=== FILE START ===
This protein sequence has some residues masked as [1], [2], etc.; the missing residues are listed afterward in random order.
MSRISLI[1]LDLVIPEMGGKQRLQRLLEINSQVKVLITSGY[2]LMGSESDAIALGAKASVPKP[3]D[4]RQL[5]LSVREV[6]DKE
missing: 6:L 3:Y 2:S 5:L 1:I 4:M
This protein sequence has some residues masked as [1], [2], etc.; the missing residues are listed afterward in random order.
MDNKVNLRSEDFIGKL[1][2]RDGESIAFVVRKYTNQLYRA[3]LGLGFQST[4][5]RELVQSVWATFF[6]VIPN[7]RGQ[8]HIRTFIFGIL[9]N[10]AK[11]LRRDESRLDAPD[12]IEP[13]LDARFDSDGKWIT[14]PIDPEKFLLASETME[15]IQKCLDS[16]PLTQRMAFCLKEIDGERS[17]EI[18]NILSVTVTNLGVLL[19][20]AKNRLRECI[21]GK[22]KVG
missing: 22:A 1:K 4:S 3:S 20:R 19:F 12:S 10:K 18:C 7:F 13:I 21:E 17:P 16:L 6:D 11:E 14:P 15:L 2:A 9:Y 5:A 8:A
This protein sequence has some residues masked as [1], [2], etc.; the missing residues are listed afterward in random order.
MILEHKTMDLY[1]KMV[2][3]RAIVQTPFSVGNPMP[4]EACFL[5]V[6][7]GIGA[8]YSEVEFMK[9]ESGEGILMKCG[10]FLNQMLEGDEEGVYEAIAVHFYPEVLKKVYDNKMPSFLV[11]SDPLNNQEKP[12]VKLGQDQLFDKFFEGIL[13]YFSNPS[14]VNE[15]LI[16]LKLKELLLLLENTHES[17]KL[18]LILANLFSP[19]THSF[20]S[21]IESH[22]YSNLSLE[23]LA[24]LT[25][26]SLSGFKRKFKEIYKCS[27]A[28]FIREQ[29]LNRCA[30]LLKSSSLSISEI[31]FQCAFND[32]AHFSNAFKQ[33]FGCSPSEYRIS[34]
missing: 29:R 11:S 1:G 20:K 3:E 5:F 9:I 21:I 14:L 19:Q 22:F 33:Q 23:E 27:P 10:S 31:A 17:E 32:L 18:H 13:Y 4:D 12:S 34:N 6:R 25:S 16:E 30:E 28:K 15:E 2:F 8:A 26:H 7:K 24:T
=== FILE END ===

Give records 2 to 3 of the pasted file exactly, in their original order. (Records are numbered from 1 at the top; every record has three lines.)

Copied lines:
This protein sequence has some residues masked as [1], [2], etc.; the missing residues are listed afterward in random order.
MDNKVNLRSEDFIGKL[1][2]RDGESIAFVVRKYTNQLYRA[3]LGLGFQST[4][5]RELVQSVWATFF[6]VIPN[7]RGQ[8]HIRTFIFGIL[9]N[10]AK[11]LRRDESRLDAPD[12]IEP[13]LDARFDSDGKWIT[14]PIDPEKFLLASETME[15]IQKCLDS[16]PLTQRMAFCLKEIDGERS[17]EI[18]NILSVTVTNLGVLL[19][20]AKNRLRECI[21]GK[22]KVG
missing: 22:A 1:K 4:S 3:S 20:R 19:F 12:S 10:K 18:C 7:F 13:I 21:E 17:P 16:L 6:D 11:E 14:P 15:L 2:A 9:Y 5:A 8:A
This protein sequence has some residues masked as [1], [2], etc.; the missing residues are listed afterward in random order.
MILEHKTMDLY[1]KMV[2][3]RAIVQTPFSVGNPMP[4]EACFL[5]V[6][7]GIGA[8]YSEVEFMK[9]ESGEGILMKCG[10]FLNQMLEGDEEGVYEAIAVHFYPEVLKKVYDNKMPSFLV[11]SDPLNNQEKP[12]VKLGQDQLFDKFFEGIL[13]YFSNPS[14]VNE[15]LI[16]LKLKELLLLLENTHES[17]KL[18]LILANLFSP[19]THSF[20]S[21]IESH[22]YSNLSLE[23]LA[24]LT[25][26]SLSGFKRKFKEIYKCS[27]A[28]FIREQ[29]LNRCA[30]LLKSSSLSISEI[31]FQCAFND[32]AHFSNAFKQ[33]FGCSPSEYRIS[34]
missing: 29:R 11:S 1:G 20:K 3:E 5:F 9:I 21:I 14:L 19:Q 22:F 33:Q 23:E 27:P 10:S 31:A 17:E 32:L 18:H 13:Y 4:D 12:S 34:N 6:R 25:S 16:E 30:E 28:K 15:E 2:F 8:A 26:H 7:K 24:T